The following story contains spoilers for Episode 4 of Gen V, titled “The Whole Truth.”
AS WE CONTINUE to see how Gen V slowly reveals the mystery (and horror) of the experimental facility at its center known only as “The Woods,” (where young potential supes are, seemingly, tortured and tested over-and-over-and-over again to the point of psychological break) we’re also little-by-little seeing some of the after-effects of what subjects underwent while staying there.
In the show’s fourth episode, titled “The Whole Truth,” this was stylistically illustrated as Sam Riordan (Asa Germann) had a psychotic episode that resulted with him hallucinating a children’s show starring The Deep (Chace Crawford‘s character from The Boys) in puppet form, and “Television’s Jason Ritter.” As Sam and Emma (Lizze Broadway) broke out of The Woods and made their way to hide out at an abandoned fast-food joint, they’ve grown close; for Emma, Sam is a nice person that she’s drawn to, despite his apparent troubles, after finding herself faced with jerks upon getting to college.
But things are even more complicated for Sam. Sam has deep-seated trauma, clearly, that materializes the second he feels any kind of positive feelings about Emma; whatever happened to him at The Woods has led him to hallucinate violent, intrusive things. His head, in this case, conjures up images of “Television’s Jason Ritter”—who he keeps telling to shut up—and a The Deep puppet, both of whom tell him that he won’t be able to protect Emma, and who tell him that there is something he can do: kill Dr. Edison Cardosa, who led the experimentations on him (under Dean Indira Shetty’s orders) in “The Woods.”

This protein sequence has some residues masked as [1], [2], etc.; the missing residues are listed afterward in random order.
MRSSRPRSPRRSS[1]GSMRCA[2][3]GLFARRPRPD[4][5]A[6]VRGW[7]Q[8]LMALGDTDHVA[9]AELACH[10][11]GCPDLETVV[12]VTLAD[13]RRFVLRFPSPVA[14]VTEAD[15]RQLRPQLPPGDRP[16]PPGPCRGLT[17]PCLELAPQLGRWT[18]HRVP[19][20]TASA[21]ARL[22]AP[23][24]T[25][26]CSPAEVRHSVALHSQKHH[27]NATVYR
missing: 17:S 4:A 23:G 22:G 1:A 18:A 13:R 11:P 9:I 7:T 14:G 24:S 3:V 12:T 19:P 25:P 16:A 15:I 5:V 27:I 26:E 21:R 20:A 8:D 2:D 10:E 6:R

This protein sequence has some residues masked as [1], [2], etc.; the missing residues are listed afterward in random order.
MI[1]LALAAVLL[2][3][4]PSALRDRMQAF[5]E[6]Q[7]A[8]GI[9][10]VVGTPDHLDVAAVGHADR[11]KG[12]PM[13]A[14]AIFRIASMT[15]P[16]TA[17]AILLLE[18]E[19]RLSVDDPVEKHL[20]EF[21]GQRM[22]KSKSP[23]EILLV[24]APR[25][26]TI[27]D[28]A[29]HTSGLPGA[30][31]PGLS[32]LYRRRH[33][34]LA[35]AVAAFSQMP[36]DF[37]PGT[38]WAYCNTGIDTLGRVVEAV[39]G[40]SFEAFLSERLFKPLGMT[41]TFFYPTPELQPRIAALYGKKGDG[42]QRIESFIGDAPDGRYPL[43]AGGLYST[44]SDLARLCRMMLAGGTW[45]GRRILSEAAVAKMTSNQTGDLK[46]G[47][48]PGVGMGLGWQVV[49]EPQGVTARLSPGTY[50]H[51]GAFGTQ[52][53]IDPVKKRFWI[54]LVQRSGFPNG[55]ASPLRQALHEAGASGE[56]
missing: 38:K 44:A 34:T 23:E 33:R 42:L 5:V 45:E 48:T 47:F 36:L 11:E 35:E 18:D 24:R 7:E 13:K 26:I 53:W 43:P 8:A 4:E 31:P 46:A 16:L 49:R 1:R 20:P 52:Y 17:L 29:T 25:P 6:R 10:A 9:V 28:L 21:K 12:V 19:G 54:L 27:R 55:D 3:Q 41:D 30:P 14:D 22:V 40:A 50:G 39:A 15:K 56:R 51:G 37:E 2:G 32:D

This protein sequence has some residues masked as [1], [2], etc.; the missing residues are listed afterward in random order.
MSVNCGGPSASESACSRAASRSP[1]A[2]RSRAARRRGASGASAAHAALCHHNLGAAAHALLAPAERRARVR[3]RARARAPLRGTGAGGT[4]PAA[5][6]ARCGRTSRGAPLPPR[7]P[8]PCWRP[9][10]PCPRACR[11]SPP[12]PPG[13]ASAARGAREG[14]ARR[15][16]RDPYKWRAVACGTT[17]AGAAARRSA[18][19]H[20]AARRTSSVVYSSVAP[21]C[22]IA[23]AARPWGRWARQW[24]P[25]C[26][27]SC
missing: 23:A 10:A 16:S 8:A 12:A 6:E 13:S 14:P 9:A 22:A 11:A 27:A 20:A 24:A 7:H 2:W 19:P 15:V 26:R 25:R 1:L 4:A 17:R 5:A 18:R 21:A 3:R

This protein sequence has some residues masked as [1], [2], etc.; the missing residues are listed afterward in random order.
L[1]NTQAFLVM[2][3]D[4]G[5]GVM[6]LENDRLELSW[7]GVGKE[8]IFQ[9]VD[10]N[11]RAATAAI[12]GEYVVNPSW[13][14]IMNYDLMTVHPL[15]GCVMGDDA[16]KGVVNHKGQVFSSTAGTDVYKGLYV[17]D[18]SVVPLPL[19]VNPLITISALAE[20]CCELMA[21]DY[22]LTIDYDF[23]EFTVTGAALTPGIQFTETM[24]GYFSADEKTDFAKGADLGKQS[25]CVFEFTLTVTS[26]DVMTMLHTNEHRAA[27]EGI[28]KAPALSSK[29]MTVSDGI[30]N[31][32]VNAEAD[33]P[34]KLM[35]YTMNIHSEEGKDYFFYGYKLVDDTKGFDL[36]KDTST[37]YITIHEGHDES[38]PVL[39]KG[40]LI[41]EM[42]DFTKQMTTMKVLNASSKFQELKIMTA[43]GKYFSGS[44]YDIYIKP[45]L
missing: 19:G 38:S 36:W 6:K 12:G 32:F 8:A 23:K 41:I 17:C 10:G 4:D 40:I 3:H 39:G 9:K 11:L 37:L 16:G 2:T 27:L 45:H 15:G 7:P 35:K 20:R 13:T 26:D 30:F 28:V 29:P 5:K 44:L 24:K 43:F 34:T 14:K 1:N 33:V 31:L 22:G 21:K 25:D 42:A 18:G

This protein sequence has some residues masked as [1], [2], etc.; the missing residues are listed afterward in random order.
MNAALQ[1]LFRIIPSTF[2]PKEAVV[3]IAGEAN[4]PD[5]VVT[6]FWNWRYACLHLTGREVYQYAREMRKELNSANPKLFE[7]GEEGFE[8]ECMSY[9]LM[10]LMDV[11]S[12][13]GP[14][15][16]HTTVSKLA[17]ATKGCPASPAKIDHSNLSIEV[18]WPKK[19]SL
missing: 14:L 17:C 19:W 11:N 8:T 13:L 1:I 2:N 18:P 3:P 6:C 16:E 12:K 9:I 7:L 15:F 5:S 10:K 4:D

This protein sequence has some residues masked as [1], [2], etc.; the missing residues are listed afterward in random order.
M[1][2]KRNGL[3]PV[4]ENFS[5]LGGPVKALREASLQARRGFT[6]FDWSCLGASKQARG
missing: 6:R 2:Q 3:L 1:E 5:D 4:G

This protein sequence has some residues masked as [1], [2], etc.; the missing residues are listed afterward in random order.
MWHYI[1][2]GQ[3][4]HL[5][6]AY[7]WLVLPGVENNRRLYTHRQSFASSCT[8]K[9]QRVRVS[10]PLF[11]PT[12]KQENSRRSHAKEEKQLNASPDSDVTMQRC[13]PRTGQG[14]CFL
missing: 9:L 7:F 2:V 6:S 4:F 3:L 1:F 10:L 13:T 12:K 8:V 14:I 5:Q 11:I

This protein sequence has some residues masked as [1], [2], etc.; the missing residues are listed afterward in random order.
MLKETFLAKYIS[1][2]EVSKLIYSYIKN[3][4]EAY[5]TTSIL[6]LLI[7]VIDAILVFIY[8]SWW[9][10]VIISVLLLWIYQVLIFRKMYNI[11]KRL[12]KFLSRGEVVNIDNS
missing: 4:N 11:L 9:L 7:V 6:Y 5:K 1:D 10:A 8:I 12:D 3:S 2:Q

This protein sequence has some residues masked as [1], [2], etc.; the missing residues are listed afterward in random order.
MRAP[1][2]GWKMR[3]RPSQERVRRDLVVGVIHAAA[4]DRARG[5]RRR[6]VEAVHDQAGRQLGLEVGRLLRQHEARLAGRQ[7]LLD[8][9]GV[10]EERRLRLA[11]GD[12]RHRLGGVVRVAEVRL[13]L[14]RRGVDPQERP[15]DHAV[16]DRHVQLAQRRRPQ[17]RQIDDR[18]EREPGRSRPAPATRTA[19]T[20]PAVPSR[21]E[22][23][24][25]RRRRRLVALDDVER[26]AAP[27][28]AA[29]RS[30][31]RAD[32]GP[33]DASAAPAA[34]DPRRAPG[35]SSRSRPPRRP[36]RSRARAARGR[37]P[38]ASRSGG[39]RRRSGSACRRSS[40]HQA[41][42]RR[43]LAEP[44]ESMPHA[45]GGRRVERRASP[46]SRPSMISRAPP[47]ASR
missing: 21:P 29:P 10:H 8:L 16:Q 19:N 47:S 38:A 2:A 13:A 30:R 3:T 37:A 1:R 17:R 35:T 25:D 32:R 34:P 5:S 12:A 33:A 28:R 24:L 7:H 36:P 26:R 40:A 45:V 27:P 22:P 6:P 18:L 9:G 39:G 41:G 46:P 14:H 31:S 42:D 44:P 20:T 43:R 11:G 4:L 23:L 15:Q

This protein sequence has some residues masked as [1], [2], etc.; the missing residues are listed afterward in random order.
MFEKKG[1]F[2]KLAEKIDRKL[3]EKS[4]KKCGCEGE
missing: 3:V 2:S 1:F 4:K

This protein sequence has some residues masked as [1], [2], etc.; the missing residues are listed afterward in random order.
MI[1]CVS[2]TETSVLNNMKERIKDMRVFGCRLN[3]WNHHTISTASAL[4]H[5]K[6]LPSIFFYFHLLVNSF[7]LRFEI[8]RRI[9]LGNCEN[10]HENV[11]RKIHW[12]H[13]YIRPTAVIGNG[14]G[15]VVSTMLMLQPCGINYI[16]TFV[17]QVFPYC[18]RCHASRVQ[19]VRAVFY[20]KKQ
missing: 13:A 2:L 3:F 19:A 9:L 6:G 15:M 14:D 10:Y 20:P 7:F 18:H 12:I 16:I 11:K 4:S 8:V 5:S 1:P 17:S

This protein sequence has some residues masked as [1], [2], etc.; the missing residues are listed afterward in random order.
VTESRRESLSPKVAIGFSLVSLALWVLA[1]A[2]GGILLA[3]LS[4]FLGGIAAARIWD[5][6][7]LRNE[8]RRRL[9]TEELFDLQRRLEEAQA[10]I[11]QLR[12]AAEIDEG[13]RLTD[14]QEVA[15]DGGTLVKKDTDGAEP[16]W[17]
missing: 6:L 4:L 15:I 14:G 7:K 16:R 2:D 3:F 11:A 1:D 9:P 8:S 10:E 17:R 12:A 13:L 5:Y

We don’t have a super strong handle on Sam’s powers at this point in Gen V, but it’s clear that he’s both very strong (like his brother, Luke/Golden Boy) and also very erratic. While this scene plays Jason Ritter and The Deep Puppet for some quality dark humor laughs (the juxtaposition of Sesame Street-style puppets advocating for murder is kind of inherently funny), it’s also deeply disturbing and troubling to see just how much damage has been done to Sam’s psyche.
The scene is made super effective, though, thanks to the total commitment of Gen V to make Sam’s hallucination look authentically like a kid show (with the dialogue coming from it being anything but), and with wonderful puppet work on The Deep, and a committed, self-deprecating cameo from Jason Ritter himself.
Jason Ritter has been a cameo master of late.
Sam calls Jason Ritter by the title “Television’s Jason Ritter” throughout his cameo on Gen V, and we can fairly say that he’s earned that title. An Emmy nominee (for his role in NBC’s Parenthood), Ritter has been all over TV for years, including the underrated 2006 sitcom The Class, which also starred Jon Bernthal, Lizzy Caplan, and Jesse Tyler Ferguson, and was cancelled after only one season.
He’s also been popping up on TV in some of the most unexpected places, often times within proximity of his wife, Emmy-nominated actress Melanie Lynskey. Lynskey had a recurring role on The Last of Us earlier this year, and Ritter made a dialogue-free cameo in the show as a Cordyceps-infected “clicker,” aka one of the show’s zombie-esque monsters. In fact, Lynskey explained during an appearance on The Tonight Show that Ritter was actually doing stunts during the show’s explosive Episode 5 set piece. “He got put in the makeup and he came out of the ground and was falling all over,” she said. “I shot him once.”
He’s also been a hugely supportive fan of Lynskey’s other Emmy-nominated role, in Showtime’s Yellowjackets.
Ritter has been long-rumored among fans to star in the Yellowjackets “bonus episode,” which will air between the show’s second and third seasons (and was confirmed to be part of the show’s cast earlier by Variety). And while we haven’t seen that just yet, we can confidently say that it will only further cement Television’s Jason Ritter’s current place as a master of the cameo.
Evan is the culture editor for Men’s Health, with bylines in The New York Times, MTV News, Brooklyn Magazine, and VICE. He loves weird movies, watches too much TV, and listens to music more often than he doesn’t.